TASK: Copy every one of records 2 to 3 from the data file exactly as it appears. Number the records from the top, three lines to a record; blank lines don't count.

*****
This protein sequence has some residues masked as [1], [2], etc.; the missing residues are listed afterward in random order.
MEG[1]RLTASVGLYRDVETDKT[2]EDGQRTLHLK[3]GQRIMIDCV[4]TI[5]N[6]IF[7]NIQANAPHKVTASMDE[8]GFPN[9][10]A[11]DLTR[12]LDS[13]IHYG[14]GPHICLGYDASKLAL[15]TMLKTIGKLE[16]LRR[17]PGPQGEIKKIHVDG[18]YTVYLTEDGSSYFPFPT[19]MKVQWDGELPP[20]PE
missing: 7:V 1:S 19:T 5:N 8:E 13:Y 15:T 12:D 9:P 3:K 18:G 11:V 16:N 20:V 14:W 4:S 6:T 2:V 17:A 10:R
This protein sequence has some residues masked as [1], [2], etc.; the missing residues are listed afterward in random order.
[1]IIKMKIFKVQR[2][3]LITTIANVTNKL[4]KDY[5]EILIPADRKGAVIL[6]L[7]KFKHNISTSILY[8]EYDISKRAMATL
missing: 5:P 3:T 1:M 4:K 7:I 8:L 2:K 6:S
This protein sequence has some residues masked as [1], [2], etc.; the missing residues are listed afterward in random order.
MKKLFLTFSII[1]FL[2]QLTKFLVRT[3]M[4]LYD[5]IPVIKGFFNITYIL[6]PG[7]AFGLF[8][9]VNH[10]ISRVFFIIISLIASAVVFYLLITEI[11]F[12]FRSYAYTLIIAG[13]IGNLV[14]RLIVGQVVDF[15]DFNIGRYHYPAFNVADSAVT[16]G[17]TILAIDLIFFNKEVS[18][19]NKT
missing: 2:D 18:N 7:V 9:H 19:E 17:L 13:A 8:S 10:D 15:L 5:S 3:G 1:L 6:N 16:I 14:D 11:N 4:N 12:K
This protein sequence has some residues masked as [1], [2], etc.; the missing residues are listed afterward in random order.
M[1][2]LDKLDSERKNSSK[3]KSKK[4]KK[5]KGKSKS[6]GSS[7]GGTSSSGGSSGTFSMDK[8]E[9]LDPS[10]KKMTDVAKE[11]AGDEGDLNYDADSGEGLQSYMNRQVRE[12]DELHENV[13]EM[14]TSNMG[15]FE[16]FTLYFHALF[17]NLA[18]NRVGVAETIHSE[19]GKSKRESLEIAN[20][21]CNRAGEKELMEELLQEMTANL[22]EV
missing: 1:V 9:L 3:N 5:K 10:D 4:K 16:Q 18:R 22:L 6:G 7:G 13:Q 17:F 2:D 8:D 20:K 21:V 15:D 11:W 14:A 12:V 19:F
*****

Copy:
This protein sequence has some residues masked as [1], [2], etc.; the missing residues are listed afterward in random order.
[1]IIKMKIFKVQR[2][3]LITTIANVTNKL[4]KDY[5]EILIPADRKGAVIL[6]L[7]KFKHNISTSILY[8]EYDISKRAMATL
missing: 5:P 3:T 1:M 4:K 7:I 8:L 2:K 6:S
This protein sequence has some residues masked as [1], [2], etc.; the missing residues are listed afterward in random order.
MKKLFLTFSII[1]FL[2]QLTKFLVRT[3]M[4]LYD[5]IPVIKGFFNITYIL[6]PG[7]AFGLF[8][9]VNH[10]ISRVFFIIISLIASAVVFYLLITEI[11]F[12]FRSYAYTLIIAG[13]IGNLV[14]RLIVGQVVDF[15]DFNIGRYHYPAFNVADSAVT[16]G[17]TILAIDLIFFNKEVS[18][19]NKT
missing: 2:D 18:N 7:V 9:H 19:E 17:L 13:A 8:S 10:D 15:L 5:S 3:G 1:L 6:N 16:I 14:D 11:N 4:N 12:K